Tom Coughlin Has Heart

Lisa IannucciContributor IMarch 17, 2010

Tom Coughlin, head coach of the New York Giants, wants to talk about something other than football. Something that his fans might not know about him. Something that’s near and dear to his heart. Something that, at times, makes him cry, but inspires him every day. It all started back in 1996, while Tom was head coach of the Boston College football.

On his team was a young man named Jay McGillis. Unfortunately, Jay developed leukemia that season and Tom witnessed the financial and emotional struggles the family went through during Jay’s illness. Sadly, Jay also lost his battle, but Tom decided that he would try to help others like Jay if he ever had the chance. Three years later, he founded the Tom Coughlin Jay Fund Foundation, which works to improve the quality of life of these families by lessening the financial burden and providing emotional support for those going through the crisis of a child with cancer. 

Tom hasn’t stopped since. The day I spoke with him, it was off season at 8:30 in the morning, a time that you would think he would be slowing down and relaxing, but that’s not Tom. He goes year-round doing what he can to raise money for this charity. Right after the football season started, he hosted the Champions for Children Gala fundraiser, an annual event in NYC that raised almost $700,000 and is attended by scores of current and former Giants.  He recently hosted a wine tasting fundraiser for hundreds of people in Jacksonville, Florida. In between, he’s visiting sick kids and meeting with families and doing more and more fundraising.

Tom and I talked about the work that he does.

Were you raised to donate your time and give back?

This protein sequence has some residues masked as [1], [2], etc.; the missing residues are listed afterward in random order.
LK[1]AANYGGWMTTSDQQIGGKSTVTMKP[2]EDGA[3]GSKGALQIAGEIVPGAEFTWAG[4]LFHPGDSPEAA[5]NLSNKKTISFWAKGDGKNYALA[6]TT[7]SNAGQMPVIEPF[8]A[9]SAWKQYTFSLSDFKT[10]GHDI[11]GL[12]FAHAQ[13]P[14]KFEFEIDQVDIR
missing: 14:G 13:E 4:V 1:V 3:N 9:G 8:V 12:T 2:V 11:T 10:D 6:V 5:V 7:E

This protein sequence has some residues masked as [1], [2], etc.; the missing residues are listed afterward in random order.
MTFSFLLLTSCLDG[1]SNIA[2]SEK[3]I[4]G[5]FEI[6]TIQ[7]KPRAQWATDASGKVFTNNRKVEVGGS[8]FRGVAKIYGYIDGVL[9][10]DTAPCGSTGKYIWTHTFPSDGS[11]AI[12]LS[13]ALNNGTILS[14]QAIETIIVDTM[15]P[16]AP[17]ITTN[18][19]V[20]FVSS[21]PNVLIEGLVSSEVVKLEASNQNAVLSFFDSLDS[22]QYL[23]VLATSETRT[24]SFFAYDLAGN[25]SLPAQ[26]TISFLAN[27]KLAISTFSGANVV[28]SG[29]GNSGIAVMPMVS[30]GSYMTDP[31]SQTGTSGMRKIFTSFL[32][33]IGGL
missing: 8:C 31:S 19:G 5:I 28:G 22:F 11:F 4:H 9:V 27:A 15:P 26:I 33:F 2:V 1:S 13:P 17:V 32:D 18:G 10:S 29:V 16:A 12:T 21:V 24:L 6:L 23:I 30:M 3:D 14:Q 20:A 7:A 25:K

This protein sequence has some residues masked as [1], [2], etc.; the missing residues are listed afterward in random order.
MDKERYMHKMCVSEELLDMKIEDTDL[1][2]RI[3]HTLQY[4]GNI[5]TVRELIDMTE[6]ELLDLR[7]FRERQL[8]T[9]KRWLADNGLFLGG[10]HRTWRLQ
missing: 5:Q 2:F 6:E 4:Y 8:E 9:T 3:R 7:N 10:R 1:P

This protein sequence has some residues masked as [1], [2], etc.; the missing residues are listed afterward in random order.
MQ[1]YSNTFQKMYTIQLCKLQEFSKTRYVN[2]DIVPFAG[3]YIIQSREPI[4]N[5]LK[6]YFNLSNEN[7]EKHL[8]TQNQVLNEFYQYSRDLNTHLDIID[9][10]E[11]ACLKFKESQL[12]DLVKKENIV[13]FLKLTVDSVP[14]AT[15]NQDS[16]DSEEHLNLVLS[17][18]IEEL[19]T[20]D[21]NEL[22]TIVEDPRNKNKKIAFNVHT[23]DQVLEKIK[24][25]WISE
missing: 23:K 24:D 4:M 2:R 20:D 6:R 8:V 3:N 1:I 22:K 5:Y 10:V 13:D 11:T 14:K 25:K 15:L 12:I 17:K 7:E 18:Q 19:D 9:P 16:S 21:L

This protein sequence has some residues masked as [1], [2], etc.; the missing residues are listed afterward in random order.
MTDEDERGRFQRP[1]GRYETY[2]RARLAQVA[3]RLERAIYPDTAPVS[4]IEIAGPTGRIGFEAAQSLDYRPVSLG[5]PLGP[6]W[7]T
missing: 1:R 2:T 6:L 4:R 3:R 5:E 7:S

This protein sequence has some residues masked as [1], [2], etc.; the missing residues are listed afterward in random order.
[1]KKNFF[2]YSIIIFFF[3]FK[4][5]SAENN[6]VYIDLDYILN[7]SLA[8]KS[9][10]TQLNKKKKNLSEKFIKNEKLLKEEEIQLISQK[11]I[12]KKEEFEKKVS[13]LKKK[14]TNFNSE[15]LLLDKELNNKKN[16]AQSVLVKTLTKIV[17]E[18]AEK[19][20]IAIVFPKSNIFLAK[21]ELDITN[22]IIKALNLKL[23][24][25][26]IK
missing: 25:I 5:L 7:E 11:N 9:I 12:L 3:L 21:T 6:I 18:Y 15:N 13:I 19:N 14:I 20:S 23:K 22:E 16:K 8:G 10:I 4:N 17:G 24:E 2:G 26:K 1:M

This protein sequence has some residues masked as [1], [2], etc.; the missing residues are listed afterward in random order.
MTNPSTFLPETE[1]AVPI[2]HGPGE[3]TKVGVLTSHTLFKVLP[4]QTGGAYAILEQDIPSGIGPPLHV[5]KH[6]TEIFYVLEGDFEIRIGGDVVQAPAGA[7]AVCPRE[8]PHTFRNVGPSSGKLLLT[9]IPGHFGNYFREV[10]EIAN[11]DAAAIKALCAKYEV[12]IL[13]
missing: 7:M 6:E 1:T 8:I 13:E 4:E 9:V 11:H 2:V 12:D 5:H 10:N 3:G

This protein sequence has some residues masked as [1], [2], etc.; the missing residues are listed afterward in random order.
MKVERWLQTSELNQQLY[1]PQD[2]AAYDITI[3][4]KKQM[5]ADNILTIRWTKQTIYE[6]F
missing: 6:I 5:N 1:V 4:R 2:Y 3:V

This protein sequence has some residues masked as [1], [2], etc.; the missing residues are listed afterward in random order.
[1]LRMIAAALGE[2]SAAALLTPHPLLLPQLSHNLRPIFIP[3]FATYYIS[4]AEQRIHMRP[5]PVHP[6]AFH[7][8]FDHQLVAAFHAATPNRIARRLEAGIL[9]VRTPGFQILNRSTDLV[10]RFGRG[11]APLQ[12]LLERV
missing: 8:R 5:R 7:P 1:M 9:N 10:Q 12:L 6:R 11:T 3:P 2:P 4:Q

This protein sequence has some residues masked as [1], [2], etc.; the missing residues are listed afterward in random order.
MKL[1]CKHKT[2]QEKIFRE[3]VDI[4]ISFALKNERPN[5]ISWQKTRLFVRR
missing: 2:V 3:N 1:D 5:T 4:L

The mentality was always there, but the focus and opportunity wasn’t present until Boston College. After we lost Jay, my wife Judy and I looked at each other and knew that we wanted to do something. We saw what the family went through, leaving their jobs to come and be at the side of a sick child. We saw how they needed help (see what the Foundation does to help by reading this). The players at Boston College saw this too and they wanted to do something, so they came up with commitments for weights they could lift and they raised $50,000. When I took the job in Jacksonville, we started the foundation in the name of Jay. (Florida) was the land of golf, so we started with a golf tournament. 

Do you see the fact that you met Jay as fate?

When you’re in it, you don’t see it that way, the tragedy is too great. I can look back and still see myself at the funeral. The players all stood in the pews as the casket was brought out and I stood next to Tom McManus (played at Boston College and Jacksonville Jaguar from 1995-1999) and Tom was bawling his eyes out. You’re too close to it at that time. I was reminded by Jay’s mom and dad as to what Jay has done for giving back, and how it occurred in the spirit of him. That is a tremendous realization. If that was called a gift, then so be it. 

You’ve met a lot of patients like Jay since then. Who do you remember most?